How to Field Dress a Turkey

One of the key components of the field-to-table process involves proper care of wild game meat. Find out how to easily and properly break down a turkey for the dinner table.

How to Field Dress a Turkey

After a successful turkey hunt, properly field-dressing the bird results in better meat for the dinner table. (Photo: Screenshot/Alabama DCNR)

One of the key components of the field-to-table process involves proper care of wild game meat.

Far too many people who claim the meat "is gamey" often have failed to prepare it properly. Getting the animal from the field, cooled and then broken down for aging or further prep is paramount to having better table fare.

You don't need a skinning shed to get the job done. If you have one or want to hang the bird, cool. Whatever works best for you. I've hunted with guys who yanked the guts in the field, took the bird back home in a cooler, tossed it in the back of their pickup, and did all the cleaning on their tailgate. Different strokes, different folks.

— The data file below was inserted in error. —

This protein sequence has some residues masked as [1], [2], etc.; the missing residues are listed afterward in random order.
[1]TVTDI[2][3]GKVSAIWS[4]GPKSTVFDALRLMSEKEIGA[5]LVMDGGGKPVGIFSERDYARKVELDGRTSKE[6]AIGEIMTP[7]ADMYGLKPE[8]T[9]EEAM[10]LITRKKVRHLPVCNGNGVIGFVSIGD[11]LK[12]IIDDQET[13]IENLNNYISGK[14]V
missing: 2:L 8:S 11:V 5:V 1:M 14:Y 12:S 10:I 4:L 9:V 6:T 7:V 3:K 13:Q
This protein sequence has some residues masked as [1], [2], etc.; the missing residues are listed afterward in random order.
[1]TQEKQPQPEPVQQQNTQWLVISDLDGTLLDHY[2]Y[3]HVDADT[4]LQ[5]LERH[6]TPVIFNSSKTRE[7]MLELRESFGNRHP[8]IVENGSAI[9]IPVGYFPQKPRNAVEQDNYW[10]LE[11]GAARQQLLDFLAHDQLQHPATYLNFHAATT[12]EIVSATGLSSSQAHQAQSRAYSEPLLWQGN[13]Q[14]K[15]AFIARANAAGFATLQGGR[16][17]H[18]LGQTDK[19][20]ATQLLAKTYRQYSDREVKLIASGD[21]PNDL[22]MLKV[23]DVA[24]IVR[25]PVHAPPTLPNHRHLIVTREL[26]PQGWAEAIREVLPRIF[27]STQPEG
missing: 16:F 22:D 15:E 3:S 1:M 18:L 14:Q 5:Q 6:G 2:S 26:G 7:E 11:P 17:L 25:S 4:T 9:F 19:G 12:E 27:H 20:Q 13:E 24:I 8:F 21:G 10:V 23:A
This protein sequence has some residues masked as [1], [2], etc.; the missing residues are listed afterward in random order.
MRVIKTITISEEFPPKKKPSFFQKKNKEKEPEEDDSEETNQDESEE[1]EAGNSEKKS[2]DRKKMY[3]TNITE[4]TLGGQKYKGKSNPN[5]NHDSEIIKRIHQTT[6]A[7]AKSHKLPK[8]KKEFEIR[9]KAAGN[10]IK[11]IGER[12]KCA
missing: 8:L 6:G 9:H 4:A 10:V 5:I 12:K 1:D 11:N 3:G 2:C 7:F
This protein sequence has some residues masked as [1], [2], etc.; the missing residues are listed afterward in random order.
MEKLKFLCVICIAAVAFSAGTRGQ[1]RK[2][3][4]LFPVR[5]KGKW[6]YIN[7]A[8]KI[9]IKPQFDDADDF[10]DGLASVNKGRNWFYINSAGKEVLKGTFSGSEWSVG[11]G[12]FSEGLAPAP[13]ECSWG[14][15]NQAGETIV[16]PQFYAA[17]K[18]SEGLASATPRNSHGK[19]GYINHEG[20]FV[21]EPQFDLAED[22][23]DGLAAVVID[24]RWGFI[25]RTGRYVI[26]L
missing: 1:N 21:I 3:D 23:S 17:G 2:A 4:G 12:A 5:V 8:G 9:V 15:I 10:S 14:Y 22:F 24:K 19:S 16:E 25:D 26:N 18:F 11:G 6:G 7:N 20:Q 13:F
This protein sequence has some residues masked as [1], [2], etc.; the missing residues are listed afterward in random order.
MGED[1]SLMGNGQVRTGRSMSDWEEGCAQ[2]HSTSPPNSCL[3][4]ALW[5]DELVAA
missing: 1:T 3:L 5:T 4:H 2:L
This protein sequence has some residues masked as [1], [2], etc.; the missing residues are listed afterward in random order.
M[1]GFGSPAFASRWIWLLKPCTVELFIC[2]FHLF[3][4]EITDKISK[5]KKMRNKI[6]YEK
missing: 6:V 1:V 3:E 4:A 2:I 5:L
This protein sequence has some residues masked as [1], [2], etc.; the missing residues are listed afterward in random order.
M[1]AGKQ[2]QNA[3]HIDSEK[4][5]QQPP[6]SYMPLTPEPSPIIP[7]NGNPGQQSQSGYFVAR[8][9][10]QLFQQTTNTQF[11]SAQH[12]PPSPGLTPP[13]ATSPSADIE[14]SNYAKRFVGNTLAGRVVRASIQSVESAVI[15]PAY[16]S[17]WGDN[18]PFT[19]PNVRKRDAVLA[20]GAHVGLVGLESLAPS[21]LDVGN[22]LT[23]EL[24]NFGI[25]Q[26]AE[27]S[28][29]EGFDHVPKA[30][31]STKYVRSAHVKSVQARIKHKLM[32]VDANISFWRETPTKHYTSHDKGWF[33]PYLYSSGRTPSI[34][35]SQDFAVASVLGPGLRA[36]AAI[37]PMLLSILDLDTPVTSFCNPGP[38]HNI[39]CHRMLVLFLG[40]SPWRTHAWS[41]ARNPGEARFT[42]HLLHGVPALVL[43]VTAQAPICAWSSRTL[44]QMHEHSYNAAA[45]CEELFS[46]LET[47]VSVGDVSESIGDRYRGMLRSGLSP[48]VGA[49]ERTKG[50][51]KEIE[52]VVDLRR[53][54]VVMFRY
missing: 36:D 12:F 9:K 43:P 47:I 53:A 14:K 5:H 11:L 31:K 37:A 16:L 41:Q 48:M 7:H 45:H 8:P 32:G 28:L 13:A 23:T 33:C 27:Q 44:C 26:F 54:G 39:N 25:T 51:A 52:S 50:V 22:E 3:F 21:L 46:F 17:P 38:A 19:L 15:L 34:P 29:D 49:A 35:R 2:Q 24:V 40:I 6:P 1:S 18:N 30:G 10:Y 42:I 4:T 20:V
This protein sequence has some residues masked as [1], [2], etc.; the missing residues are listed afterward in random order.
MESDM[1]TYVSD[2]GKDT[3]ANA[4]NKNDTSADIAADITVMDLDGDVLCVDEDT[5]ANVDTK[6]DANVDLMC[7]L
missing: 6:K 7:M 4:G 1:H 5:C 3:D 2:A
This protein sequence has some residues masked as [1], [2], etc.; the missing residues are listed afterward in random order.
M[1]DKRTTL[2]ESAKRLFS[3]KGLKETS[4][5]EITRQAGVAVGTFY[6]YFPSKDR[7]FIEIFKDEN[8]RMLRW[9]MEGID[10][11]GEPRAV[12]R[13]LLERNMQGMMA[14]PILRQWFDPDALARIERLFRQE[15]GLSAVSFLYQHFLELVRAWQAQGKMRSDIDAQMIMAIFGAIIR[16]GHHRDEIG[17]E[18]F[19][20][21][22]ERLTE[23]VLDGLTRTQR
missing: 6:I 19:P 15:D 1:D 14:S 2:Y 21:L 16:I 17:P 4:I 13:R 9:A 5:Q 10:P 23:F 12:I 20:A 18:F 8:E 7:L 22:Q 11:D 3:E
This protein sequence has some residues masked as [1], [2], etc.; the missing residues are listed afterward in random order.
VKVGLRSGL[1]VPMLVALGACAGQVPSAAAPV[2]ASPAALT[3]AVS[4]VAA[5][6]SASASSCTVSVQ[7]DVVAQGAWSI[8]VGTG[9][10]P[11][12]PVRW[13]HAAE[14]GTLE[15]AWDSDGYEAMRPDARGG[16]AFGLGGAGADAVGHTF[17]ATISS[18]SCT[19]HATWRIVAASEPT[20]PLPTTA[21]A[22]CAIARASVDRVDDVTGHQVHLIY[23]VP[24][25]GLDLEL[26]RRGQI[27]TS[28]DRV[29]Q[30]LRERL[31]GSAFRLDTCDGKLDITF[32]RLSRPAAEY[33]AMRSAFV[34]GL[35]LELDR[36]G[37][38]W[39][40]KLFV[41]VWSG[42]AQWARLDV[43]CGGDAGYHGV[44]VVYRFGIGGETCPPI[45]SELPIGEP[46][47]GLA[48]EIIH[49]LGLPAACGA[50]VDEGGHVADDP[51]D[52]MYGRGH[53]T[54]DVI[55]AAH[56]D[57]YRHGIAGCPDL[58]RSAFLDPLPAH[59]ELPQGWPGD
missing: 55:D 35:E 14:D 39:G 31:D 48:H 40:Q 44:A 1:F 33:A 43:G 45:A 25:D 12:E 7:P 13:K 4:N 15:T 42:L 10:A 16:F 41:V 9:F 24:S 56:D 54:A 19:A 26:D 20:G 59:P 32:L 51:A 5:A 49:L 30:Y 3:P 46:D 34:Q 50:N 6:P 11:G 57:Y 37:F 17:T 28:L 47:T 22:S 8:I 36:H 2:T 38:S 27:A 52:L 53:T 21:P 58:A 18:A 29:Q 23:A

One thing that irks me is wasting the meat on the thighs and legs. You hear guys say, "Eh, those legs are stringy and it's a pain in the butt." C'mon, don't be lazy. It's not cool to waste game meat just because you can. Take out the breast, wings, thighs and legs, or pluck the bird and keep the skin on. Don't forget the heart, liver and gizzard, too, if you plan to fire up the grill. Those are tasty bits.

What do you need? A sharp knife works well and some kitchen shears or wirecutters are good for snipping tendons. If you're doing the cleaning in the field, have a cooler with ice in the truck and maybe some gallon-sized resealable plastic bags. Plan ahead.

If you're doing field prep, be sure to follow your state regulations and laws about tagging, checking and leaving anything intact to show the sex. You don't need to get crossways with the game warden.

Check out this video from the Alabama Department of Conservation and Natural Resources about how to field dress a turkey.


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